Sometimes it takes an unusual situation to see something obvious, and this happened this morning as I started my warm-up at the gym.
In front of me were about 50 people going through a high-intensity circuit class.
There was a big range of abilities and fitness within the class. Some people were very fit, while others, were struggling right from the start.
What struck me was not how fit people were, but how they approached the class.
Firstly, the fittest people stood out for two reasons.
1. They picked weights that they could handle
2. They kept good form and posture all the way through.
In other words, they picked the right goal and did it well.
The people who struggled the most were the people who picked weights that were far too heavy for them to control. Not only were they getting a bad workout, but there was also a high chance of hurting themselves.
The worst performing people were both overly ambitious and had poor skills.
The instructor spent a lot of her time trying to keep these people safe by telling them to pick a smaller weight and to do the exercise correctly.
This meant that the worst people took up most of her time.
The best performers, who were self-sufficient and the most skilled received hardly any feedback at all.
Moreover, the majority in the middle, who were enthusiastic, but less talented did not get the motivation and advice they needed to improve.
Lessons In A Nutshell
If managers have too many people or things to manage they can't pay attention to anything properly.
The knowledge and skills of the instructor were lost mainly because of the poor project set up.
She had too much to do with too many people of different abilities to get the best out of the vast majority of the group.
The best results came from the people who made sure they had a chance of achieving their goal.
They picked a target which made them work hard but was manageable.
They didn't try to do too much but pushed themselves enough to make progress.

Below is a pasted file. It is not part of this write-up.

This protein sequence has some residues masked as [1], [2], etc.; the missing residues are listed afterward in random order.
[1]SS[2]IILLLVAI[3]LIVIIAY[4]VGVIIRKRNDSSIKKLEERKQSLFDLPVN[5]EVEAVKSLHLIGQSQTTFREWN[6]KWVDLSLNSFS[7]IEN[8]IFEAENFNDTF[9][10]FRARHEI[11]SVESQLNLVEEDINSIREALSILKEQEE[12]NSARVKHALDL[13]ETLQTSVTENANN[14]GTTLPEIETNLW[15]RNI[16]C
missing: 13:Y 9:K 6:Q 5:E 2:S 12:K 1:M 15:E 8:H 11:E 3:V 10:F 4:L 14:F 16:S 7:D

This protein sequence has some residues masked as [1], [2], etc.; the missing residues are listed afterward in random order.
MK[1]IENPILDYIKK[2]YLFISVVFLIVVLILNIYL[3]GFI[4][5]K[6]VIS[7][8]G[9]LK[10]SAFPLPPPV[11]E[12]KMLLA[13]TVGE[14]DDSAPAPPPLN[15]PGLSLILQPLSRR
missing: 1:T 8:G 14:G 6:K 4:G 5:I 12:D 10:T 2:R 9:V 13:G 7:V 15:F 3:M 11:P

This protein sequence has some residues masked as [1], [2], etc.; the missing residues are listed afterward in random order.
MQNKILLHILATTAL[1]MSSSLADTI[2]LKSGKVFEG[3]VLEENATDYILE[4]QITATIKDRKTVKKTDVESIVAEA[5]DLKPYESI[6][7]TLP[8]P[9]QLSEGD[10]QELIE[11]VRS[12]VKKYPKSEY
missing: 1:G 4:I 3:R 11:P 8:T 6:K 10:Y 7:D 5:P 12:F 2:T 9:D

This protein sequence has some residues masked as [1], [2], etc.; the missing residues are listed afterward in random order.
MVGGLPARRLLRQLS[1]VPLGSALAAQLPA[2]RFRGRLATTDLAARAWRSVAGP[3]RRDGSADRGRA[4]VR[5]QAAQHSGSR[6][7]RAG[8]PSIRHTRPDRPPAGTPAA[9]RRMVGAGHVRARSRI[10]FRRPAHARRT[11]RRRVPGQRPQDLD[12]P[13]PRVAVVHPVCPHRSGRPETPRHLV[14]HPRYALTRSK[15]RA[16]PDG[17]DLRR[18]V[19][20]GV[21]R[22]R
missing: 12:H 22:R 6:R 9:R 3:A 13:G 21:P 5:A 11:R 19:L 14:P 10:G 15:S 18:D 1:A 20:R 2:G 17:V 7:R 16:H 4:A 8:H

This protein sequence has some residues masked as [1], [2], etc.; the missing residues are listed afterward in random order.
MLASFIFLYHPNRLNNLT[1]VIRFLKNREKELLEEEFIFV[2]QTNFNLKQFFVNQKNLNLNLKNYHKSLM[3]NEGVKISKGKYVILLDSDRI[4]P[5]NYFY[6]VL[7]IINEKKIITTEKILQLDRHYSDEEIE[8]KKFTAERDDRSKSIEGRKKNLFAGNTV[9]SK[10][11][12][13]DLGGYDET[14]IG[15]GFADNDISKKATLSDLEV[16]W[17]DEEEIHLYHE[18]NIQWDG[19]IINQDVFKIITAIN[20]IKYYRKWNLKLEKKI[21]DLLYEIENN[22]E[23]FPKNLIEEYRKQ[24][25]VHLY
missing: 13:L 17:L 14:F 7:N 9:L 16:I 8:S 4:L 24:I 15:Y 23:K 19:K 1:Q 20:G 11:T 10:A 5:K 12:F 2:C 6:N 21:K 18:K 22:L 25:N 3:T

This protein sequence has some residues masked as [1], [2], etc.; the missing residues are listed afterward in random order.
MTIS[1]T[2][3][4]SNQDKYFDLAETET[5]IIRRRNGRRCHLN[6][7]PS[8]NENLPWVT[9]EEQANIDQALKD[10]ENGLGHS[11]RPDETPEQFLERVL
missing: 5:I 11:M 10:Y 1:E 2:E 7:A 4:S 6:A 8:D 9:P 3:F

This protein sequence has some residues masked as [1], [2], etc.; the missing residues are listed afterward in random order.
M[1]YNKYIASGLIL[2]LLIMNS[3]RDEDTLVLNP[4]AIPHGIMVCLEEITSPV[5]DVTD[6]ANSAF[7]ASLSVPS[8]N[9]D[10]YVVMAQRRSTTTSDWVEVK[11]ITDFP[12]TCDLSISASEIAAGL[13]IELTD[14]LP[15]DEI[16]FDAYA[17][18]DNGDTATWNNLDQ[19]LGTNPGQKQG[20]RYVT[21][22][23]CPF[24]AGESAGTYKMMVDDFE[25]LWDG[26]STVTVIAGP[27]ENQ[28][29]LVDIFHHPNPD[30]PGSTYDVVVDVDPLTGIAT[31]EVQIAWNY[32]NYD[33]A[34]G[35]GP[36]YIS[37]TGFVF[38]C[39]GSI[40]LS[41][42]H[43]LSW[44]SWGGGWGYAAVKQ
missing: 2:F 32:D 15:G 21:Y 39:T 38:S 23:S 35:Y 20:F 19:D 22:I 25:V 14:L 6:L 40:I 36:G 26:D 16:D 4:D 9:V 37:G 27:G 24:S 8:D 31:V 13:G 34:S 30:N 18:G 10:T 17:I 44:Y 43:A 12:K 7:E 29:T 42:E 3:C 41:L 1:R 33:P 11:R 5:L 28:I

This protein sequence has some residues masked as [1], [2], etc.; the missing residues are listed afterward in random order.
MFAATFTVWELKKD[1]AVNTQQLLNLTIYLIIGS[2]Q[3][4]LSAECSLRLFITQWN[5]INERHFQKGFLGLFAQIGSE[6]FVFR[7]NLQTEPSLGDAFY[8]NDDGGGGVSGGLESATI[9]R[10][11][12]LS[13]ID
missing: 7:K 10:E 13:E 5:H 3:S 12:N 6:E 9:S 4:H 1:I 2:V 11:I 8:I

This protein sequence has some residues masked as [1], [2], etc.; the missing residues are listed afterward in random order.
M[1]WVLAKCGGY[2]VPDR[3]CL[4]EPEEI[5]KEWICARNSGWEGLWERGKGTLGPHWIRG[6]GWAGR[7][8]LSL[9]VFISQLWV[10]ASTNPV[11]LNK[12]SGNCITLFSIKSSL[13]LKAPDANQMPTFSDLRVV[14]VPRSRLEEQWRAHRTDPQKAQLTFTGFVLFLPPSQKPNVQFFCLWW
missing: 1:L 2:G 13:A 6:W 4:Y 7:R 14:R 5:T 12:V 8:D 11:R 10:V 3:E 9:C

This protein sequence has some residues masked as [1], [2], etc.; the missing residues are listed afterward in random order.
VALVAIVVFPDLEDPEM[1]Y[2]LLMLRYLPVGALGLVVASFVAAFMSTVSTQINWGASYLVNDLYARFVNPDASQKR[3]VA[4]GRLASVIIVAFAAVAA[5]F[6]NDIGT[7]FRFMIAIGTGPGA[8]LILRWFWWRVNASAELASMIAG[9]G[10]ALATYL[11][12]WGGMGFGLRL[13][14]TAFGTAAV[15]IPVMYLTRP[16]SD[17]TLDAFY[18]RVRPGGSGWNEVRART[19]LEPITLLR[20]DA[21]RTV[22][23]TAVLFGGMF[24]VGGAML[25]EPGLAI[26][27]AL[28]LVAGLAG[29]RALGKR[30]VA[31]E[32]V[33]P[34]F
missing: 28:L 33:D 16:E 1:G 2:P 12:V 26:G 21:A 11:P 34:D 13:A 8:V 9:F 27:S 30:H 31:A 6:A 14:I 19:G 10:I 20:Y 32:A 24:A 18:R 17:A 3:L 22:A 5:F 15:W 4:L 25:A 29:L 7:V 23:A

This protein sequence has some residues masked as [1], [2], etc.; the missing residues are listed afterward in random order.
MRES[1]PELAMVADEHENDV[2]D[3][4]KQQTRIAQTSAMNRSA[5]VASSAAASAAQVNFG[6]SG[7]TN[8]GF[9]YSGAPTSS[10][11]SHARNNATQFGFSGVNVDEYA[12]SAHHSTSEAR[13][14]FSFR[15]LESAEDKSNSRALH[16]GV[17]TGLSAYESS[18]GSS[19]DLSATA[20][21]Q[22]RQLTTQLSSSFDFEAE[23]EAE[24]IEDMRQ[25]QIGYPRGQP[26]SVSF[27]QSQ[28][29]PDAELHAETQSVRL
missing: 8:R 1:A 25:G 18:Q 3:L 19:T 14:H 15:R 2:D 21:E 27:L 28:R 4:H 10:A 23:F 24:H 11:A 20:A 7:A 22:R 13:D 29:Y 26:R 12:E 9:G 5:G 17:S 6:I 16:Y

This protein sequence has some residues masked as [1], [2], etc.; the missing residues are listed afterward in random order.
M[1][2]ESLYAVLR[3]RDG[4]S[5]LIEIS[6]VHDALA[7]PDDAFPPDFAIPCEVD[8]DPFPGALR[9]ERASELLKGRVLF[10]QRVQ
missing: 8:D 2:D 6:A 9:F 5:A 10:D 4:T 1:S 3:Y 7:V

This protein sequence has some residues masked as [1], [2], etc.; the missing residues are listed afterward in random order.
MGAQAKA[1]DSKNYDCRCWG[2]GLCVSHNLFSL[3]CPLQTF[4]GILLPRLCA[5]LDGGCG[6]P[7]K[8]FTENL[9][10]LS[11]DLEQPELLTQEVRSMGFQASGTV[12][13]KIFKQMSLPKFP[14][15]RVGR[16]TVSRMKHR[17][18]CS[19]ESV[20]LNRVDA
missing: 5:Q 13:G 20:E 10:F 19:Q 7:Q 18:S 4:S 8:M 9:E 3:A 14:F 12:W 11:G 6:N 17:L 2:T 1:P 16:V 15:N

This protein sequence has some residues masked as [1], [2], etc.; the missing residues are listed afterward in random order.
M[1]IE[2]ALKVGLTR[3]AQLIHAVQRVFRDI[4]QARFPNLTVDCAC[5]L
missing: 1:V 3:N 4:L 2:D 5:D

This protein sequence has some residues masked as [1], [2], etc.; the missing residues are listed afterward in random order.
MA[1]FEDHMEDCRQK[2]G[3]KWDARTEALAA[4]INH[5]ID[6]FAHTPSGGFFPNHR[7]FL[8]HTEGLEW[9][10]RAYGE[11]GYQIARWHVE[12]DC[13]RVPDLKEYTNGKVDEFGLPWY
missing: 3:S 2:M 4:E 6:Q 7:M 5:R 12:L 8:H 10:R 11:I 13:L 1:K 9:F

The worst performing / least experienced people take up the majority of the manager's attention because they could cause the most significant problems.
The vast majority of people will underperform because they don't get the time and attention they need.
The best-performing people may continue to do well, but their work, development and improvement are decided by themselves and not directed by their manager.
This may work for a while but, if they don't feel they are being valued, the chances are they will slow down or even worse, leave to find a company that pays attention to and values them.
The instructor looked stressed.
She wanted to do a good job, but couldn't.
She called out encouragement to the rest of the group but could not leave the people who were in danger of hurting themselves.
Therefore, she spent most of her time firefighting, which is crazy when you consider that the purpose of the class was about improving results.
From The Gym to The Office
So while I observed all of this happening at my gym, it is easy to see how it applies to business.
This is a painful example of what I call negative return on investment (ROI).
Positive ROI happens when the improvement in the performance of one person has a positive impact on the performance of the people around them.
A manager working at a higher level will create this in their team and the other managers with which they operate.
However, in this case, the poor design and set up of the class allowed the worst performers to lower the performance of the instructor and the rest of the class as a whole.
How much productivity in your company is accidentally lost because of a negative ROI?
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